In this factsheet, we will discuss the benefits of exploring growing techniques, choosing the right system for crop type, and share results from our research trials at Virginia Tech (VT) and Virginia State University (VSU) exploring crop performance in different hydroponic systems. We will also offer tips and resources that may help you in your journey in hydroponic production. While this factsheet should prove to be thought provoking, it is not intended to provide exact parameters for growing a specific crop using a particular production system. Instead, we encourage you to explore additional resources as outlined in Vallotton et al. (2023). As you read this factsheet, please refer to Table 6 for a glossary of terms used throughout this factsheet.

Exploring Your Space

Many growers explore production challenges with a ‘discovery space’. Whether that is somewhere in the home, greenhouse, or facility, this is a small, pilot size setup where you can explore and practice different growing techniques. In this space, you can experiment with different crop varieties and learn about different hydroponic systems, nutrients, grow media, or other ideas you may have so you can begin to understand some of the challenges before you scale up into a larger production setup (Figure 2).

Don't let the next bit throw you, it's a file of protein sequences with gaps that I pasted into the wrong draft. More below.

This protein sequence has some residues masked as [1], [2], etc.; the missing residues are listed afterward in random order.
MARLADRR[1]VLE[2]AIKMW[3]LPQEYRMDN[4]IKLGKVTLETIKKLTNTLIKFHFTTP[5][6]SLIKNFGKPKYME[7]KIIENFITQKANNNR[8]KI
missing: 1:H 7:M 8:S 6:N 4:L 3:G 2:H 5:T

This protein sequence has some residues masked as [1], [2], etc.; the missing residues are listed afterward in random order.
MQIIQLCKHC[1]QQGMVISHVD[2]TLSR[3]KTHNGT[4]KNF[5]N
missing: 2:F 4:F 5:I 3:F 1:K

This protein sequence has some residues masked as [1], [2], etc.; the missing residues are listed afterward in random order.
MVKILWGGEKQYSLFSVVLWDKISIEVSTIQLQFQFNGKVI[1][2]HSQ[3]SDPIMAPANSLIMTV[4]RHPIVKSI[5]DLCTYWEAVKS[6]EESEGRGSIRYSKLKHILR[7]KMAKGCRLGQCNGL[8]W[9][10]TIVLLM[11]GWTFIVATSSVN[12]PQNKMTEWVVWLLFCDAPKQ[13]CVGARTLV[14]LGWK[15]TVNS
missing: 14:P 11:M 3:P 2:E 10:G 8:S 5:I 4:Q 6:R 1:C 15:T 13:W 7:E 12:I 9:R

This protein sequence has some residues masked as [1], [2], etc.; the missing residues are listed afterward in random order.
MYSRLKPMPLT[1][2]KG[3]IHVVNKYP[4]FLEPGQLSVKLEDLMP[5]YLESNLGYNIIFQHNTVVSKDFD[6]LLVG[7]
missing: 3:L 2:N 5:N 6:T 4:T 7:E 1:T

Figure 2. The top images shows a series of trays with plants sprouting in Oasis starter plugs. The middle image shows rows of NFT systems with different types of leafy greens. The bottom image shows trays of microgreens and rows of NFT leafy green plants in the same growing space.
Figure 2. Examples of ‘discovery spaces’ growing different varieties of crops using different setups. (Amber Vallotton, Virginia Cooperative Extension)

For example, if you decide to adapt your business model to an emerging market, you may need to consider growing a different crop in a new type of system. Depending on the system type you have, you can explore this by adjusting nutrient schedule, media type, or type of system. Doing these trials in a smaller setup can help you avoid assuming too much risk before you invest in your process. It can also improve your understanding of your farming practices and may even reveal a competitive edge.

Of course, in order to do this, you may have to make some investment in this testing, which may or may not result in any profit from selling produce but in the long run is critical data for your decision-making. Of course, in addition to your own ‘discovery space’, it is vital to understand the dynamics of full-scale production and to do some concerted exploration as described in Hydroponic Production of Edible Crops: Planning for the Market (Vallotton et al. 2023).

Crop Trials